GLASGOW: Rangers’ complex financial chickens started coming home to roost when one of the remaining credible bidders said his solution to their debts crisis would be the creation of ‘incubator company.’

Bill Miller, the latest American risking dipping a financial toe in British football, was unveiling plans for an £11.2m bid which challenges the Creditors Voluntary Arrangement solution preferred by administrator Duff and Phelps.

Miller said he would suspend his offer until Monday to allow other bidders to “put up or shut up”.

A statement of his sought to explain his project thus: “To preserve the club’s history, records, championships and assets, I will put the heart of the club into an ‘incubator’ company while Duff and Phelps works to make the sick patient healthy through a CVA process that effectively works to radiate the toxicity of past administrations’ sins out of the patient while the healthy heart is preserved and moves forward.”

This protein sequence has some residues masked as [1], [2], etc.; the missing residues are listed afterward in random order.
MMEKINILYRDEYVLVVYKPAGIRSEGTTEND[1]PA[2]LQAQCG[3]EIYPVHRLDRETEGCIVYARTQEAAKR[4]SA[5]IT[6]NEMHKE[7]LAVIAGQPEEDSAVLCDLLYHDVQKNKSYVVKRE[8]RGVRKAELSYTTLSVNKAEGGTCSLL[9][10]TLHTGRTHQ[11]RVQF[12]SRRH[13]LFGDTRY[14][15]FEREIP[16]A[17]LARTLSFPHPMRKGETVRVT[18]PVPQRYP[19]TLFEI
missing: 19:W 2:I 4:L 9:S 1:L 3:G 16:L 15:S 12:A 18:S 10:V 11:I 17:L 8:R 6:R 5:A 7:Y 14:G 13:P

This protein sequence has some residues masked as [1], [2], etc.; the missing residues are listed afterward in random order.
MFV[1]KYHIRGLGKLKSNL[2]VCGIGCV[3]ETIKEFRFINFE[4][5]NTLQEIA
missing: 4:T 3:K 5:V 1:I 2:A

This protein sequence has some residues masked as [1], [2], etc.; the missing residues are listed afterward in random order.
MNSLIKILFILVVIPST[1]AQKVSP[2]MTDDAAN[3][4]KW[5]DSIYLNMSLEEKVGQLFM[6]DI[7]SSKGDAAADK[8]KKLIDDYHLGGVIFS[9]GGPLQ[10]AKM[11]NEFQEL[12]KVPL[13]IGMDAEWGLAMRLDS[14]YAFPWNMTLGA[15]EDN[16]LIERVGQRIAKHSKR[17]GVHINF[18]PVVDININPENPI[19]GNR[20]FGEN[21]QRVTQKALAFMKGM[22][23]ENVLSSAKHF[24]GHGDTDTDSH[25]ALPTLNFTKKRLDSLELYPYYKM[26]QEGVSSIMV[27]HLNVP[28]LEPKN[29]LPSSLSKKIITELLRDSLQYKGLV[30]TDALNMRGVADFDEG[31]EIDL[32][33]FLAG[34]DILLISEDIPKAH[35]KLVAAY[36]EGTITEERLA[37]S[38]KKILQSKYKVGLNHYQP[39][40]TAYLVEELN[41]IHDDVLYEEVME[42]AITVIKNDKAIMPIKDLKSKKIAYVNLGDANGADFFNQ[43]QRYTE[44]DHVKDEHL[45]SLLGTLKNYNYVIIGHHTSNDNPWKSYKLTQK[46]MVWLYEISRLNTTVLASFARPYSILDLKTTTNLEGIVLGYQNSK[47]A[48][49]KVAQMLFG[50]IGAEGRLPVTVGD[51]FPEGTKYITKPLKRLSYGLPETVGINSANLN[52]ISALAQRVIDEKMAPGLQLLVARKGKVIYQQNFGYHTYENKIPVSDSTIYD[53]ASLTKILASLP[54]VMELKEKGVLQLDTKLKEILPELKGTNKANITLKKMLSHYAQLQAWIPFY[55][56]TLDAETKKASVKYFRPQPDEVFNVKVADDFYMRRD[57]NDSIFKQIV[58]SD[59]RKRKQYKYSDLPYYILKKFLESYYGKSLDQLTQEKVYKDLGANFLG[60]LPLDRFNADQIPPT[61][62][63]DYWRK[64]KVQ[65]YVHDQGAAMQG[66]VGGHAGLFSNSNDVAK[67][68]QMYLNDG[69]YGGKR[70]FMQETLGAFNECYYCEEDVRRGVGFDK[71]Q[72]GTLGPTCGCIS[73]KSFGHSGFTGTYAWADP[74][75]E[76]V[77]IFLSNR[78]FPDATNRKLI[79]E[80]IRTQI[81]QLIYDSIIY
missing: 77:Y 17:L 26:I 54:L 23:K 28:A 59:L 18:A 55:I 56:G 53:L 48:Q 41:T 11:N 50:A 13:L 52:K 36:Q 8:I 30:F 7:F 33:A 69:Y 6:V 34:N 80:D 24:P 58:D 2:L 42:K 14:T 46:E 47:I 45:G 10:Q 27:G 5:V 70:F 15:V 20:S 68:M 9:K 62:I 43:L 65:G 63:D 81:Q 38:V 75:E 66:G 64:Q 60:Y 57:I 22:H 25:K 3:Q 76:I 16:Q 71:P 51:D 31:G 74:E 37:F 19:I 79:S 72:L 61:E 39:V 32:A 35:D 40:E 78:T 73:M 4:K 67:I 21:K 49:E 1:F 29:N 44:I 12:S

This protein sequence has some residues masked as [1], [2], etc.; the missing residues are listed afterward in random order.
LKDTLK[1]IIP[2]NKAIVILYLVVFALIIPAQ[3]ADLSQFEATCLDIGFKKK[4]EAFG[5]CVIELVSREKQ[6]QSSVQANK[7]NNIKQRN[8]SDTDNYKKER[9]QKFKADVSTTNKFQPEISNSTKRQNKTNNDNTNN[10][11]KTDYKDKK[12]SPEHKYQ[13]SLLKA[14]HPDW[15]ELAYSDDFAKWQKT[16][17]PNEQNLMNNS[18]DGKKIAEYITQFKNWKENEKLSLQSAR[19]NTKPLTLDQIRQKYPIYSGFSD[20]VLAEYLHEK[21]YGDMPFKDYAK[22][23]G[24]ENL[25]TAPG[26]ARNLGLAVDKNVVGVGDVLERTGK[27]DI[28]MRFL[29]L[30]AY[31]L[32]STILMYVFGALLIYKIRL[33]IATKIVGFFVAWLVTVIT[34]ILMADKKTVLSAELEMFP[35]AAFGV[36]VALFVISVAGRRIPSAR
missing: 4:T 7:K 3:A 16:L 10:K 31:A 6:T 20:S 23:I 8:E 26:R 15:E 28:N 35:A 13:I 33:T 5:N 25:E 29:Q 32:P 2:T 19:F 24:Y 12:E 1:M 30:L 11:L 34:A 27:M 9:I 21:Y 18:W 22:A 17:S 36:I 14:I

Earlier Singapore businessman Bill Ng has withdrawn his group’s offer to buy Rangers. He was reported by the Straits Times as saying he had become “increasingly uncomfortable and frustrated with the process of dealing with club administrators.”

The chairman of Singapore top-flight club Hougang United had previously expressed frustration with Ticketus which has a contract to sell £27m worth of season tickets over the next three years.

Ng has claimed Ticketus increased its demands from £10m to £17.5m but he expressed most disappointment with Duff and Phelps, accusing the administrator of “moving the goalposts”.

As well as the Ticketus liability, areas of uncertainty around Rangers include the rights of majority shareholder Craig Whyte, an outcome on the tribunal over their potential £75m tax bill and Scottish Premier League proposals on financial fair play.

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